CHARLESTON, WV (WOWK) — Thurman Maynard is a husband and father who was diagnosed with ALS in 2018. Since the diagnosis, he’s fought for access to treatment options for himself and others.
In July, there is a new development in that fight.
“It is frustrating for myself because I felt so good and back to life when I was receiving treatment,” Maynard said.
Shortly after being diagnosed with ALS, Maynard was accepted into a stem cell trial experiment that he says gave him back some of what he’d lost. But since the trial concluded he hasn’t had access to any further treatment.
“BrainStorm is the company. The drug is called Nurown,” he explained.
That drug and three others out there for patients with ALS are not approved by the FDA.
“Patients across the world are saying ‘hey this drug is working for me’ why can’t we try these drugs,” Maynard said.
Congress recently passed the Accelerating Access to Critical Therapies for ALS Act allowing more flexibility to get the drugs approved faster. But it still hasn’t happened. This week lawmakers leading the push sent a letter to the FDA looking for answers.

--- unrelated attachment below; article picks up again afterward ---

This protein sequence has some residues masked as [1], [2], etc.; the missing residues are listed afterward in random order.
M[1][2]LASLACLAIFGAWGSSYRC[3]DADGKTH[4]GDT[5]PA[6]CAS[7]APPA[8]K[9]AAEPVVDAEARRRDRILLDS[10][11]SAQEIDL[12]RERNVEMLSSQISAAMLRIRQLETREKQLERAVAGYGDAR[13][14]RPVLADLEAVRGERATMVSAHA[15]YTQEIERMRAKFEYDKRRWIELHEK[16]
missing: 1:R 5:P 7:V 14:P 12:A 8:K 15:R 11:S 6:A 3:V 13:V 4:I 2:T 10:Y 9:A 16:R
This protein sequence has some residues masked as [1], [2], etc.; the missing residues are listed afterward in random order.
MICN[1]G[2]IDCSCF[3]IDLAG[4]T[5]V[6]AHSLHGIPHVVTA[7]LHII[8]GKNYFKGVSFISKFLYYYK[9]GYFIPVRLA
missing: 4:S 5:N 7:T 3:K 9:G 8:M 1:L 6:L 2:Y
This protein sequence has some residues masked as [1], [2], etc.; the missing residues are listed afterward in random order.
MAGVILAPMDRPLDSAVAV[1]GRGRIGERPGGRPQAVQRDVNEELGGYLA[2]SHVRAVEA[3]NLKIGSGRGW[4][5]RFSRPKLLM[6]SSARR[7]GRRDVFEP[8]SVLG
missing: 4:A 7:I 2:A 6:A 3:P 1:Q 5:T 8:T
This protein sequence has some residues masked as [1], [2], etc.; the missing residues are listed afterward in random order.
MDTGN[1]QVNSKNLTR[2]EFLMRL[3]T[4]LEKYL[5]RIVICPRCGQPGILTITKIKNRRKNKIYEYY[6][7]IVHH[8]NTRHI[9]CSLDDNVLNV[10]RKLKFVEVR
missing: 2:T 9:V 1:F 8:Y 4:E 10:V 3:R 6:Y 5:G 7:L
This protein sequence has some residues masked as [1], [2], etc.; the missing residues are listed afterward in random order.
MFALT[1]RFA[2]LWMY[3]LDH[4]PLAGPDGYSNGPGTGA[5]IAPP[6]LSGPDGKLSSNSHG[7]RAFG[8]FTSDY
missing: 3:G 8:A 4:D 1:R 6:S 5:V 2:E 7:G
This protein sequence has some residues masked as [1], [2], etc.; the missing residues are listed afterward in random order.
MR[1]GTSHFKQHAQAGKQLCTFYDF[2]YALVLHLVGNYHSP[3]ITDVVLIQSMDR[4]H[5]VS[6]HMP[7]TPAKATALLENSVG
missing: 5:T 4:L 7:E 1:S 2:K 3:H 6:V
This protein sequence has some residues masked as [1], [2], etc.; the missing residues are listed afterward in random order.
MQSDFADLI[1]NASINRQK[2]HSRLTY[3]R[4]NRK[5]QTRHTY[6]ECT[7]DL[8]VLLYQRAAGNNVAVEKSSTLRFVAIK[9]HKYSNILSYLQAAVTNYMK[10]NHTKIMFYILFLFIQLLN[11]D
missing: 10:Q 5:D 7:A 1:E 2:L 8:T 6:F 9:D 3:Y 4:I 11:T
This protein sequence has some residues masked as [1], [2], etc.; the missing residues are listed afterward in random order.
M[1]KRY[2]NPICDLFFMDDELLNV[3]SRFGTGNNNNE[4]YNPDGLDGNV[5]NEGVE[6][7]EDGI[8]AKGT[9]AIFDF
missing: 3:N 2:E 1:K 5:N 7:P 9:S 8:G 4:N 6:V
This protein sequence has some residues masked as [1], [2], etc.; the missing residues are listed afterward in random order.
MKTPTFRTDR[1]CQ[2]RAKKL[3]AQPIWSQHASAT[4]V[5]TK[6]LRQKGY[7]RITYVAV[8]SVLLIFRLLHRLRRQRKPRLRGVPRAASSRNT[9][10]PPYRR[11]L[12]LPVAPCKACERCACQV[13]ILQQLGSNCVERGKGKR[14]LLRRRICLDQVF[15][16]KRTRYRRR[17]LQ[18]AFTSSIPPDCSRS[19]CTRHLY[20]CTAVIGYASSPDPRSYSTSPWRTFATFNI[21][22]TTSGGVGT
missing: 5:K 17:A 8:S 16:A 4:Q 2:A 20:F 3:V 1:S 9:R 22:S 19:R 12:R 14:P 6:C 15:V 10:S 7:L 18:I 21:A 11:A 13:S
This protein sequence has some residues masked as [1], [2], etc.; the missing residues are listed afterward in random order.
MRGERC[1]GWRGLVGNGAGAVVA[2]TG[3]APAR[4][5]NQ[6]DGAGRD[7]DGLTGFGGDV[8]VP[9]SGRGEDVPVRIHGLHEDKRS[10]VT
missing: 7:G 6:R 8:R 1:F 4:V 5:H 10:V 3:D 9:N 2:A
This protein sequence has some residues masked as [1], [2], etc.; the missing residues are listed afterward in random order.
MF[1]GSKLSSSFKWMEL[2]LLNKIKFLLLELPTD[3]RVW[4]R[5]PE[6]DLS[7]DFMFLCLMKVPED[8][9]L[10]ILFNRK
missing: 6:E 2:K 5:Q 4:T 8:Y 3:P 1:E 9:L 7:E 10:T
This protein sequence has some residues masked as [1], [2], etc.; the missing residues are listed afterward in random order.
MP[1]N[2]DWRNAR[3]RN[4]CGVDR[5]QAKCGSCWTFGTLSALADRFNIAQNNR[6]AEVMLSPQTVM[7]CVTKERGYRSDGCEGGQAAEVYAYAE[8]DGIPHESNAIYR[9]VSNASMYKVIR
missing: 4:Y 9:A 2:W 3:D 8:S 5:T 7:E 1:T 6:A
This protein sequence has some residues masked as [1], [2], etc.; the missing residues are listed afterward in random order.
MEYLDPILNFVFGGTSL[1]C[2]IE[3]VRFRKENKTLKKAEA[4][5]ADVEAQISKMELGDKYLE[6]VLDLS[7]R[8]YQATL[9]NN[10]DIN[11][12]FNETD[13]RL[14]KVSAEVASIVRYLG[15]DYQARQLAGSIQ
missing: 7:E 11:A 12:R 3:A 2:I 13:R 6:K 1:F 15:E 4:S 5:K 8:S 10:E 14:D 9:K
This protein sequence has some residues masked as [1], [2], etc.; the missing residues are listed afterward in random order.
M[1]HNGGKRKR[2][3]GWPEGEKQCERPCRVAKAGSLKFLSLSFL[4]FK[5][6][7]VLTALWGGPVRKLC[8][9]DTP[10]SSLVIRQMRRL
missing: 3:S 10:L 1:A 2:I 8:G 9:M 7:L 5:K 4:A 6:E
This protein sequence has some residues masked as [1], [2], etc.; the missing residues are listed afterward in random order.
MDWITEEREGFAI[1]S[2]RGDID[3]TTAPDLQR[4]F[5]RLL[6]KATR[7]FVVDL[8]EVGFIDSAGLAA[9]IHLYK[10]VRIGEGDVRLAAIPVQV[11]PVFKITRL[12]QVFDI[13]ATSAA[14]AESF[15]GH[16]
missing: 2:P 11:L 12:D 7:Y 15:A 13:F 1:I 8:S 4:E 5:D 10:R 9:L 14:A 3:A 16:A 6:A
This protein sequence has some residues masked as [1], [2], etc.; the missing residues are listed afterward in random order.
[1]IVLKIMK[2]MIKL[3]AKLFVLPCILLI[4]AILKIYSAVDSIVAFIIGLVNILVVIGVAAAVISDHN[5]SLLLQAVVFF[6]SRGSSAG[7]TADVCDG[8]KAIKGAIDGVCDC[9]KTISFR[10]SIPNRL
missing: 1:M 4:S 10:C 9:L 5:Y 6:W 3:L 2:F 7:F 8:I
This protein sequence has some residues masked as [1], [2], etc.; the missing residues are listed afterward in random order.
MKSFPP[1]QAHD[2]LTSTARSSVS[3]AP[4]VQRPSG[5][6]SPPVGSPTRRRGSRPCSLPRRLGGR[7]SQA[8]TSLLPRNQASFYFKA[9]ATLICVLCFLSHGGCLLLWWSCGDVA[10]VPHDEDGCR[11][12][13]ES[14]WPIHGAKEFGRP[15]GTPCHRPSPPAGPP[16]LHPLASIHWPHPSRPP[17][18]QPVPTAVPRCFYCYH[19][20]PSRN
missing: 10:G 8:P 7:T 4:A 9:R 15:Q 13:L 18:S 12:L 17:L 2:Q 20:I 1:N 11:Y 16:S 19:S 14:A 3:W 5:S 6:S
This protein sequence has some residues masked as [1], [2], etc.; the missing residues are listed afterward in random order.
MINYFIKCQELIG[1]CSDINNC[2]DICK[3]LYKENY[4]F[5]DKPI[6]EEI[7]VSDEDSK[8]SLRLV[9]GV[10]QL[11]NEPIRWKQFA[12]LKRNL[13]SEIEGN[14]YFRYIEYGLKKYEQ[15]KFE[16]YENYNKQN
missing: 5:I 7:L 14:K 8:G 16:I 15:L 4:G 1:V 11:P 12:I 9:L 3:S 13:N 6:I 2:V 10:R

“Congress stepped forward to see why there still aren’t drugs in bodies,” Maynard said. “The FDA they are doing a good job but it isn’t fast enough for people with ALS.”
He says this fight isn’t just for his own life, it is bigger than that.
“It is 100% fatal. There is no treatment, no cure. We understand it is going to take a lot to find a cure. But if we can at least have a treatment a little bit of hope to us that goes a long way. It gives us time to fight,” Maynard said.
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